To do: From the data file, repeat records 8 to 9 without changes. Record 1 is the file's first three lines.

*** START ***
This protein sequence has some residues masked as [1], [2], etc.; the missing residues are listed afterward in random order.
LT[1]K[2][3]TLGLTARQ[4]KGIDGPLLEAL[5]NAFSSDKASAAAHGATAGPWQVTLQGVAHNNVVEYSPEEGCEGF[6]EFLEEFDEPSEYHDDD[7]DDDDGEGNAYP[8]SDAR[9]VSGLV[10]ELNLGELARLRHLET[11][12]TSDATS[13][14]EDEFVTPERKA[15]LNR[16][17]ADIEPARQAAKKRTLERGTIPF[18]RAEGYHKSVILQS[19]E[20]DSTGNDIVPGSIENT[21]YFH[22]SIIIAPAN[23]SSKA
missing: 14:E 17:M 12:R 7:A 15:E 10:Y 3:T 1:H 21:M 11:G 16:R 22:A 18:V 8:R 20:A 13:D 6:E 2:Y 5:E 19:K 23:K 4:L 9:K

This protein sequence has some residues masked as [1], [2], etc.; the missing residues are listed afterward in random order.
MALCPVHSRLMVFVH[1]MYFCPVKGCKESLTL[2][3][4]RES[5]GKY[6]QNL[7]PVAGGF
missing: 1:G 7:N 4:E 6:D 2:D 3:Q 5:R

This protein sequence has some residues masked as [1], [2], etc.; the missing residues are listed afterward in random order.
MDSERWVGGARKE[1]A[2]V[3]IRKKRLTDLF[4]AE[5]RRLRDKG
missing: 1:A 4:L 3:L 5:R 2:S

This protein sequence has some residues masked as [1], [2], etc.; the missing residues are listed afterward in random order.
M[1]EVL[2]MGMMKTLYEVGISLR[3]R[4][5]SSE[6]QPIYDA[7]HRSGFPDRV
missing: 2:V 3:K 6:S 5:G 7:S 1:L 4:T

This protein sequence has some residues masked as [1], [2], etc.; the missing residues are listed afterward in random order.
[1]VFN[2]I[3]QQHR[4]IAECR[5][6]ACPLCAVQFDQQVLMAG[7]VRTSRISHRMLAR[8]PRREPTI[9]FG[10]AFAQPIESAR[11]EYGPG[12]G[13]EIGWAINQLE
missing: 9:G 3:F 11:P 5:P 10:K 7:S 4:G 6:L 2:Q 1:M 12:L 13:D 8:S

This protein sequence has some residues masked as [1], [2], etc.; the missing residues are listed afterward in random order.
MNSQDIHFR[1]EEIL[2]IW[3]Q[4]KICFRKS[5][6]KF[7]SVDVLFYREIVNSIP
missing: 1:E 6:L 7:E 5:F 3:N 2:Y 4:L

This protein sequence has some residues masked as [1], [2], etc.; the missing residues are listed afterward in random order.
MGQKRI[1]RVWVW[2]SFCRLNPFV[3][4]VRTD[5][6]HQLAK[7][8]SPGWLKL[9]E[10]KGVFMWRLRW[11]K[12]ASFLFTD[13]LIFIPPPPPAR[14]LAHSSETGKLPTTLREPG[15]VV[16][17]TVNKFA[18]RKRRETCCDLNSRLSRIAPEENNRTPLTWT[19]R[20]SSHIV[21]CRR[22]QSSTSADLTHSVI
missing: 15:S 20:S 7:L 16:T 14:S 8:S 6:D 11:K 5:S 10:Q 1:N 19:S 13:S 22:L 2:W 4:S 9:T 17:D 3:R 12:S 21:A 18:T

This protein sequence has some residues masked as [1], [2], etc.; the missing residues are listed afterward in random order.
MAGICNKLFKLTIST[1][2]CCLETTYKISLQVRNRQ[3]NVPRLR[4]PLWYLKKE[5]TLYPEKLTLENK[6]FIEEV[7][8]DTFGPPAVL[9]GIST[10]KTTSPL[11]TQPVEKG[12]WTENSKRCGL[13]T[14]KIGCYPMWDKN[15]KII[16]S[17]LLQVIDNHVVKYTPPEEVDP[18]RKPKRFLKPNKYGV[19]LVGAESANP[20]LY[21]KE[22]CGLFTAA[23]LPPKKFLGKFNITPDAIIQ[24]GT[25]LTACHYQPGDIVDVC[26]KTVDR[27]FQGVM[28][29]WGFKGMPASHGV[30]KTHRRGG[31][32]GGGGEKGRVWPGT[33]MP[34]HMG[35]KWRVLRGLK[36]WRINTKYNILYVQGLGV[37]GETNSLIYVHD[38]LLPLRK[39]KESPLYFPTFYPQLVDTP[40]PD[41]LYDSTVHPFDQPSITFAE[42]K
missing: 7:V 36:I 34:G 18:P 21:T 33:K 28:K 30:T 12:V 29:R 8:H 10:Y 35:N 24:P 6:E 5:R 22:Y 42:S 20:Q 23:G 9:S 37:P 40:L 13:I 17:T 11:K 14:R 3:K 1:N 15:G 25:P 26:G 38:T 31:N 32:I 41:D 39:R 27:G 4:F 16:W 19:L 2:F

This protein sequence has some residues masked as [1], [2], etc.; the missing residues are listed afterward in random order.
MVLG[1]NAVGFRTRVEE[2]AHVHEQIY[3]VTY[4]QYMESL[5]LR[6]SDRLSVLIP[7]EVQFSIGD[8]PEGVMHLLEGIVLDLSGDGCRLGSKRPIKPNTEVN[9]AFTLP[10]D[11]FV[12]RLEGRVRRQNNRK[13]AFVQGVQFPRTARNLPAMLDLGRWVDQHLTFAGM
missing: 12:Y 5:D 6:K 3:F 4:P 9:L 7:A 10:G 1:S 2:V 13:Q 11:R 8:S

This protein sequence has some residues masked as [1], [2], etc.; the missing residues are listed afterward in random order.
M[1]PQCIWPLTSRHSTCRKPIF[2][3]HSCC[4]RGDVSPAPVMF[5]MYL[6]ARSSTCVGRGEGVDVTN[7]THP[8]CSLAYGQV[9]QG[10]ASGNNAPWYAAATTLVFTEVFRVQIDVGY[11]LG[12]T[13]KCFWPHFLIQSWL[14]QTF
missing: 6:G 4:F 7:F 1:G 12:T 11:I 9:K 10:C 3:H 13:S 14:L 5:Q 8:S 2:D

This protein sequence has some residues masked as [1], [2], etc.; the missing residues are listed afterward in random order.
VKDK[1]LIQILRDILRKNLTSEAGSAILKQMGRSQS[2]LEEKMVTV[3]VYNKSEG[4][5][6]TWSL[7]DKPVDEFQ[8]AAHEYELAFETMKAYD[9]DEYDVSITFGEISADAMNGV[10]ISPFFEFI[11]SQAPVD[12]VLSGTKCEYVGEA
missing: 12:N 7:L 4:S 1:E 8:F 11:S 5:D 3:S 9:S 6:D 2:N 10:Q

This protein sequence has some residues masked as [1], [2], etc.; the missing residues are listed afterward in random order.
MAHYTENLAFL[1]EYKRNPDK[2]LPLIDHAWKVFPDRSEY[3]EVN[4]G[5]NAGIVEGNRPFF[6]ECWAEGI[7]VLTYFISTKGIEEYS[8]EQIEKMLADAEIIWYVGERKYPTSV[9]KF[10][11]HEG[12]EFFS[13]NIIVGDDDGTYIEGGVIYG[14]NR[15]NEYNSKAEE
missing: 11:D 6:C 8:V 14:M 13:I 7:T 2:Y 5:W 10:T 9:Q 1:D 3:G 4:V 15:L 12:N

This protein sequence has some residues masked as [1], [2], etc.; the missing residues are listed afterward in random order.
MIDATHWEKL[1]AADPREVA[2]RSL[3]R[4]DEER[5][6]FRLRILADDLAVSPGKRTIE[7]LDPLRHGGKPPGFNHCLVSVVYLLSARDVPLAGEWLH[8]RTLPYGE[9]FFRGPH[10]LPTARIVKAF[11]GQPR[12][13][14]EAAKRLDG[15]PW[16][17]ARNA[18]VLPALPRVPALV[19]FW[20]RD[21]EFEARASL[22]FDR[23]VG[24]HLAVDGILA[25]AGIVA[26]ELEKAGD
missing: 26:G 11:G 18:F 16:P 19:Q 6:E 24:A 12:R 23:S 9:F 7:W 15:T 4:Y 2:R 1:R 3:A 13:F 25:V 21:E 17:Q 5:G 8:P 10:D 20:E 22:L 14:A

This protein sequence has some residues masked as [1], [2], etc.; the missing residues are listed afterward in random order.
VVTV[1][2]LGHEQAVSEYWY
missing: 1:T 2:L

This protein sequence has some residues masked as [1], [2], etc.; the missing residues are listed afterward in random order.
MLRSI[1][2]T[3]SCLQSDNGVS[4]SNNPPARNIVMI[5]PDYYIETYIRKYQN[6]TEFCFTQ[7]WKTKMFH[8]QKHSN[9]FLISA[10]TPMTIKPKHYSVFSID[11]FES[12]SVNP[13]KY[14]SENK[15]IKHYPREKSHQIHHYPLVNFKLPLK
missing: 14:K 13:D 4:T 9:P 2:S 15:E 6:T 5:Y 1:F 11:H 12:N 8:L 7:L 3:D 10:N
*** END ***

This protein sequence has some residues masked as [1], [2], etc.; the missing residues are listed afterward in random order.
MAGICNKLFKLTIST[1][2]CCLETTYKISLQVRNRQ[3]NVPRLR[4]PLWYLKKE[5]TLYPEKLTLENK[6]FIEEV[7][8]DTFGPPAVL[9]GIST[10]KTTSPL[11]TQPVEKG[12]WTENSKRCGL[13]T[14]KIGCYPMWDKN[15]KII[16]S[17]LLQVIDNHVVKYTPPEEVDP[18]RKPKRFLKPNKYGV[19]LVGAESANP[20]LY[21]KE[22]CGLFTAA[23]LPPKKFLGKFNITPDAIIQ[24]GT[25]LTACHYQPGDIVDVC[26]KTVDR[27]FQGVM[28][29]WGFKGMPASHGV[30]KTHRRGG[31][32]GGGGEKGRVWPGT[33]MP[34]HMG[35]KWRVLRGLK[36]WRINTKYNILYVQGLGV[37]GETNSLIYVHD[38]LLPLRK[39]KESPLYFPTFYPQLVDTP[40]PD[41]LYDSTVHPFDQPSITFAE[42]K
missing: 7:V 36:I 34:G 18:P 21:T 33:K 28:K 30:T 12:V 29:R 8:H 10:Y 35:N 24:P 6:E 5:R 22:Y 42:S 20:Q 23:G 9:S 37:P 40:L 13:I 17:T 11:K 14:R 3:K 1:N 15:G 25:P 26:G 38:T 31:N 32:I 41:D 39:R 27:G 4:F 16:W 19:L 2:F

This protein sequence has some residues masked as [1], [2], etc.; the missing residues are listed afterward in random order.
MVLG[1]NAVGFRTRVEE[2]AHVHEQIY[3]VTY[4]QYMESL[5]LR[6]SDRLSVLIP[7]EVQFSIGD[8]PEGVMHLLEGIVLDLSGDGCRLGSKRPIKPNTEVN[9]AFTLP[10]D[11]FV[12]RLEGRVRRQNNRK[13]AFVQGVQFPRTARNLPAMLDLGRWVDQHLTFAGM
missing: 12:Y 5:D 6:K 3:F 4:P 9:L 7:A 10:G 1:S 2:V 13:Q 11:R 8:S